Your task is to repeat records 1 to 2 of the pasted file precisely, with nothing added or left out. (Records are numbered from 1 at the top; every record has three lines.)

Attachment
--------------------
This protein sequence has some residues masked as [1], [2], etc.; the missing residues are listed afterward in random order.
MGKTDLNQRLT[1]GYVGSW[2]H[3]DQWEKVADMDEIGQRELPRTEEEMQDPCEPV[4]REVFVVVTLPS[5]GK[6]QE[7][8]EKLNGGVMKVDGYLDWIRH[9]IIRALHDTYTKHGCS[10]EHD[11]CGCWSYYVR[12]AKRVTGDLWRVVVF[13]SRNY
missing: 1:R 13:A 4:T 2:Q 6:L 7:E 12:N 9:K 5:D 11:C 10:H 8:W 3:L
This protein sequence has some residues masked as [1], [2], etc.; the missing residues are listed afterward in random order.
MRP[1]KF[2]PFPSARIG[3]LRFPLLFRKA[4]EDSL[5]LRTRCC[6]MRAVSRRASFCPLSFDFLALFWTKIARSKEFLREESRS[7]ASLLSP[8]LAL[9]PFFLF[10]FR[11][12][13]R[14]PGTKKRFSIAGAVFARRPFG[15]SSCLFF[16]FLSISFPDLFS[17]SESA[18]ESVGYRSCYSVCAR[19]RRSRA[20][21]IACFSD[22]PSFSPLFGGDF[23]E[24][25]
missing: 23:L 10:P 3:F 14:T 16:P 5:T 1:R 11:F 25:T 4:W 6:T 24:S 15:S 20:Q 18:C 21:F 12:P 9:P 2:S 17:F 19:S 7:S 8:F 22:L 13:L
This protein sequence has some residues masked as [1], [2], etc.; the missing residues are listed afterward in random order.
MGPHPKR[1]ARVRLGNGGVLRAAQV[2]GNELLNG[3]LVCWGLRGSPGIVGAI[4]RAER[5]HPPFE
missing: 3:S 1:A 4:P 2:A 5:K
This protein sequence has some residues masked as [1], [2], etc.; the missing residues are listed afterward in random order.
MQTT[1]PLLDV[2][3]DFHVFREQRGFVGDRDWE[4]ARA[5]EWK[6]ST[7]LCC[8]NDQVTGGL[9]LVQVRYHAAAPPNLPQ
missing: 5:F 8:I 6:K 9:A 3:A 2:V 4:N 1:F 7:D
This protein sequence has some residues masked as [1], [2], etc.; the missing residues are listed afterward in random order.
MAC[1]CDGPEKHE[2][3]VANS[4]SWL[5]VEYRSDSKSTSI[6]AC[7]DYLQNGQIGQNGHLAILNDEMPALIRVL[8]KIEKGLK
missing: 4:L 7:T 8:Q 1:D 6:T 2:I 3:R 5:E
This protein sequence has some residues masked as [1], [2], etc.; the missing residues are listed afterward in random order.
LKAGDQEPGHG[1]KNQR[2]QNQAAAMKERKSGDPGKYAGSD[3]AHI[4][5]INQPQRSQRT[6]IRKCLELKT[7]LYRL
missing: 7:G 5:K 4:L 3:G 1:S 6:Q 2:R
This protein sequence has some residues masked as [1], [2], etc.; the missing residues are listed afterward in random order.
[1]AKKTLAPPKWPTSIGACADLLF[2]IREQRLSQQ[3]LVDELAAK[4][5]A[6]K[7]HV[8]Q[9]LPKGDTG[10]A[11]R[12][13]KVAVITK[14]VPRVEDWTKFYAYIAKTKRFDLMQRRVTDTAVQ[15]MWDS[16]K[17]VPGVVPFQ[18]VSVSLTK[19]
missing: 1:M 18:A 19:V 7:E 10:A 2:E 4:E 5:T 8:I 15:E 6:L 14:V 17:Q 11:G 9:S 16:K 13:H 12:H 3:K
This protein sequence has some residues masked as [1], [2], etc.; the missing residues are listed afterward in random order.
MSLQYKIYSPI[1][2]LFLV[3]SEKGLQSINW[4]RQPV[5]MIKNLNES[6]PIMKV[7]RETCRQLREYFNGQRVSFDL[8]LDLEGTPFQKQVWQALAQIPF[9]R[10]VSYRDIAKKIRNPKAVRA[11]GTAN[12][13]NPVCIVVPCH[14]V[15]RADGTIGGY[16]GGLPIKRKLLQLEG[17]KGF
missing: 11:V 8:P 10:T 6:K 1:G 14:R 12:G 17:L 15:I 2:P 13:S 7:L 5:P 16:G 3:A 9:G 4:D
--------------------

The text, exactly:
This protein sequence has some residues masked as [1], [2], etc.; the missing residues are listed afterward in random order.
MGKTDLNQRLT[1]GYVGSW[2]H[3]DQWEKVADMDEIGQRELPRTEEEMQDPCEPV[4]REVFVVVTLPS[5]GK[6]QE[7][8]EKLNGGVMKVDGYLDWIRH[9]IIRALHDTYTKHGCS[10]EHD[11]CGCWSYYVR[12]AKRVTGDLWRVVVF[13]SRNY
missing: 1:R 13:A 4:T 2:Q 6:L 7:E 12:N 9:K 5:D 11:C 10:H 8:W 3:L
This protein sequence has some residues masked as [1], [2], etc.; the missing residues are listed afterward in random order.
MRP[1]KF[2]PFPSARIG[3]LRFPLLFRKA[4]EDSL[5]LRTRCC[6]MRAVSRRASFCPLSFDFLALFWTKIARSKEFLREESRS[7]ASLLSP[8]LAL[9]PFFLF[10]FR[11][12][13]R[14]PGTKKRFSIAGAVFARRPFG[15]SSCLFF[16]FLSISFPDLFS[17]SESA[18]ESVGYRSCYSVCAR[19]RRSRA[20][21]IACFSD[22]PSFSPLFGGDF[23]E[24][25]
missing: 23:L 10:P 3:F 14:T 16:P 5:T 1:R 11:F 25:T 4:W 6:T 24:S 15:S 20:Q 18:C 21:F 12:P 9:P 2:S 17:F 19:S 7:S 8:F 22:L 13:L